"Best" Car Auction "Theft"

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This really happened. I didn't know what was happening until after the auction was over. I used to work for an auctioneer for a little pocket change. We had this auto auction where we were selling cars, trucks, tractors, etc. About 50 vehicles total. I drove about 1/2 the vehicles and got them in lines for the auction. Note, I drove them. They all ran fine. On auction day before the start everybody is raising the hoods, checking oil and cranking them up to see how they sounded. I noticed this one guy under the hood of a mustang. I'm answering questions and helping customers so I'm not watching him closely. About 15 minutes before the start, people start asking all kinds of questions about what is wrong with the mustang. They said it will barely run. This was a pretty popular car and this rough engine story traveled like wild fire through the 200 or so people there. It got so bad I went and got the keys and wouldn't let anyone crank it anymore. I was afraid the engine would be ruined. Note, this is happening about 5-10 minutes before the start of the auction. Well, the car iwas supposed to be one of the last cars auctioned. You always hold the best for later in the auction so people will have to stick around. When the auctioneer got to that car someone said it doesn't run right. A few people agreed. Auctioneer said just make an offer. This was an "Absolute" auction. We were expecting car to sell for around $12k. It sold for $2K. The guy that was fiddling under the hood and first to tell me the car was messed up bought it. We were expecting the high bidder would have to get a trailer to take the car out of there. The high bidder was one of the last to leave and I didn't see a trailer and wondered how is he gonna get it home. So, I watched him walk across the field to his car. He raised the hood and switched 2 spark plug wires. Got in, cranked it up, and drove through the field to the exit and up the road he went.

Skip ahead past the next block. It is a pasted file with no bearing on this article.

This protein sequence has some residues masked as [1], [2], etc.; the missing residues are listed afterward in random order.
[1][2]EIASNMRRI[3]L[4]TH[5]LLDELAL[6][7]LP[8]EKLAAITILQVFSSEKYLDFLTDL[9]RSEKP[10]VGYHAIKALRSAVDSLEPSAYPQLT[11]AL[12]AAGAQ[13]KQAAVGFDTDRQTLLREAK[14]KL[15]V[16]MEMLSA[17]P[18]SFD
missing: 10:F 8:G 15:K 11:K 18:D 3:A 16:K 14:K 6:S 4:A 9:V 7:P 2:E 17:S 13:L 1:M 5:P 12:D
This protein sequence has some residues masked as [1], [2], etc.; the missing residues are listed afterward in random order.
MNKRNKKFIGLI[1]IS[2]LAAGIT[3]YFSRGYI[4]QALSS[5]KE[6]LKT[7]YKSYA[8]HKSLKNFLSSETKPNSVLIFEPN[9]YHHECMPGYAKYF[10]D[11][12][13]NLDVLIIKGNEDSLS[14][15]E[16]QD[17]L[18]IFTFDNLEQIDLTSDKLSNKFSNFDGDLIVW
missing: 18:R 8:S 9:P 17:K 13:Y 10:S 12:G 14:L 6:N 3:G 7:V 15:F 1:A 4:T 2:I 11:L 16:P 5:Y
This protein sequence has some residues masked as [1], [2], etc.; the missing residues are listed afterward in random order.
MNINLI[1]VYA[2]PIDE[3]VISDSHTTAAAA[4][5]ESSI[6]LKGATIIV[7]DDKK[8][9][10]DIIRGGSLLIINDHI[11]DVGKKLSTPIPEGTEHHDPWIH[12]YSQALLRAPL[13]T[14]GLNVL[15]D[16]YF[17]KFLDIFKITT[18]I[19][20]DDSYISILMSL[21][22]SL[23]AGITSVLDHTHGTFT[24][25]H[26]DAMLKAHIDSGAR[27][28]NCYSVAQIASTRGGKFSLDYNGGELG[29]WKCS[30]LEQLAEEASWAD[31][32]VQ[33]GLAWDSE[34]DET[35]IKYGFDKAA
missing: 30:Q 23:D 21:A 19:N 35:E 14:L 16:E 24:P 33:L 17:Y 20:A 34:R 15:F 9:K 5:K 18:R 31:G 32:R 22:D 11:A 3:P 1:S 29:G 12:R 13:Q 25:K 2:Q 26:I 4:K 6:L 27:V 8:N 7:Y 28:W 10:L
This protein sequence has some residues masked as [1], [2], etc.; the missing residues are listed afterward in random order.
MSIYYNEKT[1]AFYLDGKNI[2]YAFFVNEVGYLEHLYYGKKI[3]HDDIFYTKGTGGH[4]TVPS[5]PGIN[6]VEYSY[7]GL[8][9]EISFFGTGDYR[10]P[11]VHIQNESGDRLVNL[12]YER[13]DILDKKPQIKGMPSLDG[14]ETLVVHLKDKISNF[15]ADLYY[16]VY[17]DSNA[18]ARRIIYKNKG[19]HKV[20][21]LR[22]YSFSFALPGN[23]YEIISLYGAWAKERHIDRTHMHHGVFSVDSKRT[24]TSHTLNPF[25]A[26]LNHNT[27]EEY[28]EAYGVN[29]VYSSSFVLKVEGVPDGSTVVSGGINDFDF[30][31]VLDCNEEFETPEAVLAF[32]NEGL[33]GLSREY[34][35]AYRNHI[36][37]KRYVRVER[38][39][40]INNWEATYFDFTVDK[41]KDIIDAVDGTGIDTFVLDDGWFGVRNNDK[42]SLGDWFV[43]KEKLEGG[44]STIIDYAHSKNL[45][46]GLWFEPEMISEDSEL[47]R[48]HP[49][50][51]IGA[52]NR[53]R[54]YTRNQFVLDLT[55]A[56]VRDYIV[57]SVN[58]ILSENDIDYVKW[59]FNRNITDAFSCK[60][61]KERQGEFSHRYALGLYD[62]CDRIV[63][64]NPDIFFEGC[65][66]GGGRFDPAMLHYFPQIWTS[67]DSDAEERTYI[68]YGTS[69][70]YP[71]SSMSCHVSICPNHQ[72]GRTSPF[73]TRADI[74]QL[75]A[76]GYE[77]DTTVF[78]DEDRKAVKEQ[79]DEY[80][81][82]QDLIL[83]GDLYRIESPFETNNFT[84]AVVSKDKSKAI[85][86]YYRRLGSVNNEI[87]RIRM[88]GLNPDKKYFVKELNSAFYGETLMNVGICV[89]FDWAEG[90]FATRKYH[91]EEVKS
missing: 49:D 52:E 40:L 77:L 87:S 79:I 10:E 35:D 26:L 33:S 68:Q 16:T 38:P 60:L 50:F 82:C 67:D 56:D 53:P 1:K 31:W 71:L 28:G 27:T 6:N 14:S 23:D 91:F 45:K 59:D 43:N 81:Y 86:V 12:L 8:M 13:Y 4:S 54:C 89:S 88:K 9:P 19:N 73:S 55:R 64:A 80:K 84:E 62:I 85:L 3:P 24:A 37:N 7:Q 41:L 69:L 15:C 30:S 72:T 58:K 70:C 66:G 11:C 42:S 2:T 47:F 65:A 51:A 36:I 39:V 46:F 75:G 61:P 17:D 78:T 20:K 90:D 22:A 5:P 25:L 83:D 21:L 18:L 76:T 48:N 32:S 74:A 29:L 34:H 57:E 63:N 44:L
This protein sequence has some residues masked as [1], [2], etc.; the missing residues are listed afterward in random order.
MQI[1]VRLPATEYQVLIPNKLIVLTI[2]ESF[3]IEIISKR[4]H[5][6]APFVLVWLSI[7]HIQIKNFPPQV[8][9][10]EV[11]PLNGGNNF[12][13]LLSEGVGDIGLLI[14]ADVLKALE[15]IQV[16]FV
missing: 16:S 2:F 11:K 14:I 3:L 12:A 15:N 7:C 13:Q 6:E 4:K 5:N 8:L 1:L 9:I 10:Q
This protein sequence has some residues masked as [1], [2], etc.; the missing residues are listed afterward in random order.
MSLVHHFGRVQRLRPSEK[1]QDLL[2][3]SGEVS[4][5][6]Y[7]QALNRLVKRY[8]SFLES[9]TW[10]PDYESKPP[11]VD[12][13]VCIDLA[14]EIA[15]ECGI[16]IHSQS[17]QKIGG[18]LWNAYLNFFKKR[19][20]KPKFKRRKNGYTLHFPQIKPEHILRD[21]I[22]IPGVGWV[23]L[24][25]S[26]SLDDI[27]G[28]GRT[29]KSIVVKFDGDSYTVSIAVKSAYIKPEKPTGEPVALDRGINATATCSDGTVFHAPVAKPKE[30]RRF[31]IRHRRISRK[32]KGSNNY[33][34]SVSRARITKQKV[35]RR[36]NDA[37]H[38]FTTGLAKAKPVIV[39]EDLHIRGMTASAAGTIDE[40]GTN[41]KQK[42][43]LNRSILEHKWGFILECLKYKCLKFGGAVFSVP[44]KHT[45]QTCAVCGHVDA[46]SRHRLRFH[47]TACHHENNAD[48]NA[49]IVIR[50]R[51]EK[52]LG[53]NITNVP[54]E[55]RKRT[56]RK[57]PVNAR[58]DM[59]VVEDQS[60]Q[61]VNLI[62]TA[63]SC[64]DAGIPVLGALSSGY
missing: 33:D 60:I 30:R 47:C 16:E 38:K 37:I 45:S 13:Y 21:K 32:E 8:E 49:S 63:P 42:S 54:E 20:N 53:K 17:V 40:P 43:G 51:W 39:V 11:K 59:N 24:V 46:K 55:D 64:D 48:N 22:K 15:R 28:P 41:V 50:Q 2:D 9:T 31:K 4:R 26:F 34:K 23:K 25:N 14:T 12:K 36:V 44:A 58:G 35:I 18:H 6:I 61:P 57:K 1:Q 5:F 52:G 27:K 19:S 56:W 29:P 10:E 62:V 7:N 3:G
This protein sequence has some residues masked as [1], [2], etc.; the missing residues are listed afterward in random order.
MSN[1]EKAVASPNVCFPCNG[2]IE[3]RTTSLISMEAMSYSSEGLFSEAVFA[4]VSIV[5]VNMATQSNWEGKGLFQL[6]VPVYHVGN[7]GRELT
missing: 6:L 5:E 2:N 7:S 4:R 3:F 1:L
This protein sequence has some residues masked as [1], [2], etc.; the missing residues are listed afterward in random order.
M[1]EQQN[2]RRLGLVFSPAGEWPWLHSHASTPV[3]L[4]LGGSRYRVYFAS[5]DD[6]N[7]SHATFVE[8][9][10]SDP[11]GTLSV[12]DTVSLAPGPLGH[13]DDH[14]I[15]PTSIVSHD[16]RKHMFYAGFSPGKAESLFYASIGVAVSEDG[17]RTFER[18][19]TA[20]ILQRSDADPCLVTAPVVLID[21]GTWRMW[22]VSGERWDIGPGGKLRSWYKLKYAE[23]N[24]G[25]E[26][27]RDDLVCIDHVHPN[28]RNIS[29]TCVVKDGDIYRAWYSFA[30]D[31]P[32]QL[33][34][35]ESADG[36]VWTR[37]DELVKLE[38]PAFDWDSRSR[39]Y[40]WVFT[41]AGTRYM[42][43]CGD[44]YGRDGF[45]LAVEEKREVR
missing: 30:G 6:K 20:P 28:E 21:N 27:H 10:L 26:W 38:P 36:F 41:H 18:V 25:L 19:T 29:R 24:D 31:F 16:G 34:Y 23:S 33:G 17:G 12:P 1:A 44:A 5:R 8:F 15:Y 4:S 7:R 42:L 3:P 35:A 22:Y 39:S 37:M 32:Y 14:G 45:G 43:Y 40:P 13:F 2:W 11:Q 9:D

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In the auctions I attended, the vehicle has to drive in the line to the auction stand and be running smoothly. If it can't, it does not set auctioned, and the owner must come pick it up. That normally keeps these shenanigans from happening. smile